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In case you haven’t gotten the memo, fall is here. Confused? Let me break it down for you: No longer is the temperature or calendar our cue for the change in seasons. It’s now dictated by consumerism and culture: Pumpkin-spiced everything creeps onto grocery store shelves, and autumnal imagery is adumbrated every which way.
But the real signifier of fall is the year’s first prestige movie: the first film (usually) directed by an Oscar-nominated/winning director, (usually) starring an Oscar-nominated/winning actor, and (usually) about a real-life person or event, dramatically reinterpreted for the cinema.
Enter Sully. Directed by Oscar-winning director Clint Eastwood and starring Oscar-winning actor Tom Hanks, Sully is the dramatic retelling of the 2009 “Miracle on the Hudson” incident, wherein a US Airways flight from New York’s LaGuardia Airport made an emergency water landing on the Hudson River shortly after takeoff, after experiencing dual engine failure.
At the time, the airplane’s pilot, Captain Chesley “Sully” Sullenberger, was hailed as a hero for his skilled water landing in which all 155 passengers survived—a “miracle,” if you believe in such a thing. But with Sully, Eastwood explores what went on behind closed doors after the incident: Was landing in the Hudson really the best choice of action? Could he have made it to a nearby airport as the National Transportation Safety Board’s simulations suggest?
The film takes place in the days immediately following the landing by Sully and First Officer Jeff Skiles (a gloriously mustachioed Aaron Eckhart). Sully is dazed by narrowly avoiding a catastrophe and overwhelmed from all the media attention he’s getting. In between grueling interrogations by the NTSB and media appearances, he is plagued by worst-case-scenario, what-could-have-happened visions—probably suffering from a mild case of PTSD.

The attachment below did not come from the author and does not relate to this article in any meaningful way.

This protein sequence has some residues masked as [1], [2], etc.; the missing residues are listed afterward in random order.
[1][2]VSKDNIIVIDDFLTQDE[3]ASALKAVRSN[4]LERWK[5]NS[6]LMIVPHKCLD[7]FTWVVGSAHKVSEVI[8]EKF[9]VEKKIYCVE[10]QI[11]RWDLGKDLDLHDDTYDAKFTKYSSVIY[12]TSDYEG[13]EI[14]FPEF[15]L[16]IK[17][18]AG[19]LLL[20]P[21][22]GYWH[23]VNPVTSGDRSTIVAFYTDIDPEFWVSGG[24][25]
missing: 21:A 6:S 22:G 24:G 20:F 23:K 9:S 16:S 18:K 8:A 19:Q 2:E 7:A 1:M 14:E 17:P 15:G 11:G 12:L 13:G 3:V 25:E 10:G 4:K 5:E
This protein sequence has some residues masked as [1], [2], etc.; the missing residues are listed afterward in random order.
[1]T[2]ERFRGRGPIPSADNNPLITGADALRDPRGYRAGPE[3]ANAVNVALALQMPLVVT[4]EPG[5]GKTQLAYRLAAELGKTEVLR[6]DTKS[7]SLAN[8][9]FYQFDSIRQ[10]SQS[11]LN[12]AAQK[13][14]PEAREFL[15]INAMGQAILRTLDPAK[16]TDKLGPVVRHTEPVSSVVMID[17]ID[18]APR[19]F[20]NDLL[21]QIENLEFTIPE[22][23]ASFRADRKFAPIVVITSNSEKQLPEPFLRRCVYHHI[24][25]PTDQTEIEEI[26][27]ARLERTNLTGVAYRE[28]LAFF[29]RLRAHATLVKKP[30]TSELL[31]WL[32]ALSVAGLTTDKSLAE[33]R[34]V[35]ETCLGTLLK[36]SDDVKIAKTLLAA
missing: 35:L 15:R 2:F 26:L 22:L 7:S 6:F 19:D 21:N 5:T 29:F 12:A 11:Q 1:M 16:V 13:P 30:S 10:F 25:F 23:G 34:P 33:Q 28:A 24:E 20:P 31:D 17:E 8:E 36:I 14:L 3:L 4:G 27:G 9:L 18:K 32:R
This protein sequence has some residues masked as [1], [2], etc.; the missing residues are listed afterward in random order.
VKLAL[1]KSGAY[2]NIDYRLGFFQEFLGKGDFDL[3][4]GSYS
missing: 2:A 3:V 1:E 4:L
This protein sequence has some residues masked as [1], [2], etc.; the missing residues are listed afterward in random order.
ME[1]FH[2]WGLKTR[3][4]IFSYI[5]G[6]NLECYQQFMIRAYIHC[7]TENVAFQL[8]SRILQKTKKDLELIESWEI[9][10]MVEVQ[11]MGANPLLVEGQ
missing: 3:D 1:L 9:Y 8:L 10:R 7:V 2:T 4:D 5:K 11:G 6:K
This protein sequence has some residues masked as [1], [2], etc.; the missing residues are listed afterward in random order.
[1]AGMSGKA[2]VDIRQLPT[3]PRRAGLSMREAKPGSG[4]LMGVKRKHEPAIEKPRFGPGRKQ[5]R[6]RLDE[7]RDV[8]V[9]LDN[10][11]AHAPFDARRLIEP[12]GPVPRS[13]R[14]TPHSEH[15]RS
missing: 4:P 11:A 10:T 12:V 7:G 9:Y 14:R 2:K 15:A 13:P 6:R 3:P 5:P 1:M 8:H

He’s stopped and recognized everywhere he goes—on the streets, in a cab, in a bar—by strangers thanking him for avoiding what could have been New York’s worst disaster since 9/11. But Sully doesn’t feel very heroic: “I was just doing my job,” is his default response, usually delivered with a maudlin timbre.
Sully is at its best when it’s in full dramatic reenactment mode, and at its most eye-rolling when it shifts to emotional handwringing. Eastwood, a skilled if not heavy-handed director, films the sequence of Flight 1549’s water landing—the film’s undeniable centerpiece—with enough tension to inch butts to the edge of seats, even though we all know how it ends. But the scenes in between the action—of Sully questioning his actions after long-winded NTSB interviews, phoning his wife (an endlessly harried Laura Linney) reassuring her that he’s fine, or running the frigid streets of New York City in the middle of night because he can’t sleep—is what seriously drags down Eastwood’s film.
These are the arcs that guide Sully, but unfortunately, they’re nowhere near weighty enough to give the film dramatic tension. Instead, Eastwood wastes an otherwise stellar cast (which features, to disappointing effect, the likes of Anna Gunn, Mike O’Malley, Michael Rapaport, and Sam Huntington, among other familiar faces) on too much procedural ho-hum.
As far as Oscar-baiting prestige films go, Sully is… fine. It’s certainly not as objectionable as many of Eastwood’s late-career fare (American Sniper, J. Edgar, Gran Torino), but it’s too slight to be criticized too harshly. Actually, Sully would’ve made a fine PBS special.
Sully opens Friday at theaters everywhere.